Those are two amazing questions that deserve volumes of their own.
Here are a couple of books I found helpful.
In answer to the question of what is the right thing to do or not do, check out M. Scott Peck, in “The Road Less Traveled.” He wrote that when we suffer over the decisions we make for our children, they will know that they have value, regardless of whether they like our decision or not. I thought that was a wonderful idea to believe in as I tried to navigate the often treacherous waters of being a parent.
In answer to the question of how a boy becomes a man and what that means, I would look at Sam Keen’s “Fire in the Belly.” He has a great quote:
“There are two questions a man must ask himself: The first is ‘Where am I going?’ and the second is ‘Who will go with me?’
If you ever get these questions in the wrong order you are in trouble.”
For most men, our idenity is tied in to what we do, not our relationships. It takes a long time to travel on this path before we gain enough experience (both success and failure) to get to a point where we ask who we really are and what is meaningful.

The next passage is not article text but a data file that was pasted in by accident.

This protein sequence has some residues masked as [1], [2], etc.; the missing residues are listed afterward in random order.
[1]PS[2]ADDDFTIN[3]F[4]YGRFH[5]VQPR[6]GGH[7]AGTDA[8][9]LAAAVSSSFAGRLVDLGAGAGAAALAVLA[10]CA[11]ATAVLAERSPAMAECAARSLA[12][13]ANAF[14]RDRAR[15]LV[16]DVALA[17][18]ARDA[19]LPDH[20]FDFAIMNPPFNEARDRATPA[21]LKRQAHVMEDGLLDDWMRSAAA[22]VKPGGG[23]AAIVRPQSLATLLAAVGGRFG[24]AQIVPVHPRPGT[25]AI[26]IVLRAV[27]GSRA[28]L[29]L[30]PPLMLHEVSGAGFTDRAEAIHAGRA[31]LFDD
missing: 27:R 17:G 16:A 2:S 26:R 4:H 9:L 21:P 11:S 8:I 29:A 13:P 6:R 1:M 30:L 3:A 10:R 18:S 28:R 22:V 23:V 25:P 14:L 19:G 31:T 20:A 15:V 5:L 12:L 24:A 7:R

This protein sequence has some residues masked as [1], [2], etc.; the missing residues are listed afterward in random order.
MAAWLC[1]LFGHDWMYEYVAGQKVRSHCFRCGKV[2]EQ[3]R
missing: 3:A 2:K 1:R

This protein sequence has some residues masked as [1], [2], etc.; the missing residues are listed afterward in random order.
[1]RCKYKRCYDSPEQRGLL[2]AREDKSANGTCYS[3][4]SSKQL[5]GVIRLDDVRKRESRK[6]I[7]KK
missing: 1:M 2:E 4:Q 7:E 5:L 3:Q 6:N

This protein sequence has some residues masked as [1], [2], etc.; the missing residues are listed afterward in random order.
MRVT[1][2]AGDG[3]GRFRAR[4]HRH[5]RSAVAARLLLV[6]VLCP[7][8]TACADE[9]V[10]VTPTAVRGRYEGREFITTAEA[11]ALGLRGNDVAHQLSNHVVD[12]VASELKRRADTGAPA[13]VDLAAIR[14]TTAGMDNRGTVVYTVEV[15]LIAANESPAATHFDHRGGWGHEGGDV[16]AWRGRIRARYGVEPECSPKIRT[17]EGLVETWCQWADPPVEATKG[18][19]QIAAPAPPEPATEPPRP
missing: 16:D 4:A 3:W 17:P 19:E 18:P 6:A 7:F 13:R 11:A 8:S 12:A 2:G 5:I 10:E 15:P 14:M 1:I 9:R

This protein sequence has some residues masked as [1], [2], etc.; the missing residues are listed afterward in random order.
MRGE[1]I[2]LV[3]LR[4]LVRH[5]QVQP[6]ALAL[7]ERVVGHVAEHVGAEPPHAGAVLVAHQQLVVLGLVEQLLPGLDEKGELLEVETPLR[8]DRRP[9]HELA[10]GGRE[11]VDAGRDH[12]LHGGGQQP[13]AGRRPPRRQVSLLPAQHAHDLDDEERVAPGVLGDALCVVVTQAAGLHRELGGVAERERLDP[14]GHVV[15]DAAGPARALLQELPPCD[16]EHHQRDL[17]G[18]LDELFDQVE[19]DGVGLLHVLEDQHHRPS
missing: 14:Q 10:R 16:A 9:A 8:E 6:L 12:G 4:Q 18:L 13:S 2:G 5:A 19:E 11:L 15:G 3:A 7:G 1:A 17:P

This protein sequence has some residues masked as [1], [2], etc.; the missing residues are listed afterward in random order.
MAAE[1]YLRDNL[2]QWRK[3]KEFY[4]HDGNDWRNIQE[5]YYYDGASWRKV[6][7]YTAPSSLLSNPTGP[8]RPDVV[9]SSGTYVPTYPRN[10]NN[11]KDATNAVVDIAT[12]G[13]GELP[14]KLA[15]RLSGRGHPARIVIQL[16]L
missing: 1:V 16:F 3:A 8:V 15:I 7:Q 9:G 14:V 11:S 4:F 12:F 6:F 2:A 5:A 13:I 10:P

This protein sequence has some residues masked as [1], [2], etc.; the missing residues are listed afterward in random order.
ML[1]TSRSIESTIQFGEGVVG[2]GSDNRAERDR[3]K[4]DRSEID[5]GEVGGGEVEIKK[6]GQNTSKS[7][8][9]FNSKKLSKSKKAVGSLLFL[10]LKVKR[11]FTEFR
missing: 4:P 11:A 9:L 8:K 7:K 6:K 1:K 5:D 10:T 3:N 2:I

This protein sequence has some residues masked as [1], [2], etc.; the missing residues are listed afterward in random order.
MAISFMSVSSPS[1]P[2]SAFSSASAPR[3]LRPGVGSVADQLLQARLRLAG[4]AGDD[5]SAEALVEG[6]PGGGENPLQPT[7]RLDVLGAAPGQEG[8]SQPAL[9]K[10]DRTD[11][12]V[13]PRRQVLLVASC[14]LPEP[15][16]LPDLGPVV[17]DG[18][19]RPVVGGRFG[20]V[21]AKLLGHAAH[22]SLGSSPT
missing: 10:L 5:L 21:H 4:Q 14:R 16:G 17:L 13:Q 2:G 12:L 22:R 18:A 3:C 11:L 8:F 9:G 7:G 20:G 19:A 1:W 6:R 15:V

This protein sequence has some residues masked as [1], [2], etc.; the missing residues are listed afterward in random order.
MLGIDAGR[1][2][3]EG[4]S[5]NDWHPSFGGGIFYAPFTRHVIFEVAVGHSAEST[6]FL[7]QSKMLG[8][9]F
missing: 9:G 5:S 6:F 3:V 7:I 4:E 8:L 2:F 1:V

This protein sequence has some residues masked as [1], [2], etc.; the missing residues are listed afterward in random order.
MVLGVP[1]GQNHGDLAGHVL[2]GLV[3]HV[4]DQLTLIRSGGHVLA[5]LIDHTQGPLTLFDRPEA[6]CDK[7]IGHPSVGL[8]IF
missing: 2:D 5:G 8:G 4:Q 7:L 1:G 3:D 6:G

I remember listening to a talk about initiation, the rituals created by societies that mark the beginning of manhood. In some African tribes, the initiation process can be potentially fatal. The speaker said that the tribe depended on the uncles to help the boys go through these painful challenges. The parents were too close and would either be too soft or too hard on the boy, which could hurt their ability to overcome the challenges of the initiation ritual. The uncles were family, so they cared about helping the boys succeed, but they were detached enough in their relationship that they wouldn’t compromise the ritual and the lessons that had to be learned.
The closest things we have in modern day America are sports and the military. Neither are perfect in creating a well rounded man, but in combination with your guidance about learning respect and how you model being a good person, they may help fill in some of the gaps that you feel you can’t provide.
Just being aware of these issues gives you a leg up on helping him become the man he needs to become.